JUBA, South Sudan (AP) -- South Sudan was one of 111 countries to vote in favor of a United Nations resolution last year calling for a moratorium on the death penalty, but that's of little comfort to Abdallah Boaz.
Boaz, a 35-year-old Ugandan, is one of more than 200 prisoners on death row in the world's newest country. He was convicted of murder in January 2012, shortly after a corpse was found outside his home.
"Here in South Sudan if you are foreigner you are guilty of anything. I don't know Arabic and I couldn't understand most of what my accuser was saying for all the six times I appeared in court," Boaz said in a death row interview with The Associated Press.
"The judge told me that I was the killer and sentenced me to death," said Boaz, who lamented that he couldn't afford a lawyer to appeal the sentence and now is "praying that a miracle will happen, someone will come to my rescue and I will not be executed."
The human rights group Amnesty International on Wednesday urged South Sudan to implement a moratorium on the death penalty in an annual report that found that a global trend toward ending the death penalty continued last year.
Most countries in Africa have stopped carrying out death sentences. South Sudan, Sudan, Somalia, Gambia and Botswana were the only African countries to carry out executions last year.
South Sudan became the world's newest country in 2011, when it peacefully broke away from Sudan. It has carried out 12 executions in that time, Amnesty said, including five last year.
"More than 200 prisoners were on death row, shackled and crowded into cramped and dirty cells," the report said.
In December South Sudan was among 111 member states that voted in favor of a U.N. General Assembly resolution calling for a moratorium on the death penalty.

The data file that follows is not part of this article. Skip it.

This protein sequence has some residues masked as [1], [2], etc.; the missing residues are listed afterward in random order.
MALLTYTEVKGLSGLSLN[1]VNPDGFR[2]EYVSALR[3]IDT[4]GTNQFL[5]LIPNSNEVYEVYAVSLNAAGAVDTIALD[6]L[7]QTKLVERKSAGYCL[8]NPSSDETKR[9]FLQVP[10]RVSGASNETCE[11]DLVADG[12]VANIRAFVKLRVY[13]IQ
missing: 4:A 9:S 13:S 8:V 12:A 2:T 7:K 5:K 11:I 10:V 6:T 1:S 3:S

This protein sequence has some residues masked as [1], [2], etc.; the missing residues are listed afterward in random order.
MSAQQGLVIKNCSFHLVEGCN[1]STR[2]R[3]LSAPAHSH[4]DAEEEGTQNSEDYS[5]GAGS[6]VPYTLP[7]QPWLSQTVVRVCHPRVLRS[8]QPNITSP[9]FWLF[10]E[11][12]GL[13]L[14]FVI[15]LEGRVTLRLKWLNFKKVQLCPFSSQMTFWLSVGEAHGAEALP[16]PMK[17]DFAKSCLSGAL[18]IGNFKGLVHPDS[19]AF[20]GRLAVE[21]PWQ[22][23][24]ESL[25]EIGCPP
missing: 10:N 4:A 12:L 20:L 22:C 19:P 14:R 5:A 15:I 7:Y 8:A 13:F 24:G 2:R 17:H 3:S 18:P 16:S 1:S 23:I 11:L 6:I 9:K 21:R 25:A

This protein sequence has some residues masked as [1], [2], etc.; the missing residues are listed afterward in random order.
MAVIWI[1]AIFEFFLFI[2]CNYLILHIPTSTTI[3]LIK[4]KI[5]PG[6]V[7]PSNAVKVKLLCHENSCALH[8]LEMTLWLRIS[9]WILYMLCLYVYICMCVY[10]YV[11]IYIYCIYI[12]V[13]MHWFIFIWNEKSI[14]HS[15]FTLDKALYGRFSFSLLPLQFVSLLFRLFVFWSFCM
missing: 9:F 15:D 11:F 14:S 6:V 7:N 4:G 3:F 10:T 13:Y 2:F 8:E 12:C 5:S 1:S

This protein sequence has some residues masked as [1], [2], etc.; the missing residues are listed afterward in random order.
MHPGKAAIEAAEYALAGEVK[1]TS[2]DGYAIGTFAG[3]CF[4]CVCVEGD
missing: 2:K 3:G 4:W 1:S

"Therefore we are calling on the government of South Sudan to heed their own call at the United Nations and implement it at home and suspend all further executions and review the use of the death penalty with possible abolition in future," said Jan Erik Wetzel, an adviser on the death penalty to Amnesty, who spoke over the phone from London.
Executions in South Sudan are reviewed by the Supreme Court and approved by the president as required by law. But Amnesty expressed concern that the country's nascent judicial system could not guarantee a fair trial.
"Quite often people were unable to follow the court proceedings and potentially they did not speak the language that the court officials were using. Quite often the defendants didn't have access to lawyers," Wetzel said.
Last September South Sudan's permanent representative in Geneva, Riek Puok Riek, told the U.N. Human Rights Council that "South Sudan agrees with ... the logic of abolishing the death penalty. But we believe that this is a process that could be approached gradually," according to the report.
Twenty-one countries were recorded as having carried out executions in 2012, the same number as in 2011, but down from 28 countries in 2003, Amnesty said. South Sudan's northern neighbor, Sudan, executed 19 people in 2012, more than any other African country, Amnesty said.
Amnesty counted 682 confirmed executions in 21 countries in 2012 -- two more than in 2011. The top five countries in terms of numbers of executions last year were China, Iran, Iraq, Saudi Arabia and the United States.
That 682 figure does not include the number of executions in China, which executes more people than any other country but keeps the data secret. The U.S. executed 43 people in 2012, the same figure as the previous year. A total of 77 new death sentences were imposed, the second lowest since the Supreme Court revised capital punishment laws in 1976, Amnesty said.
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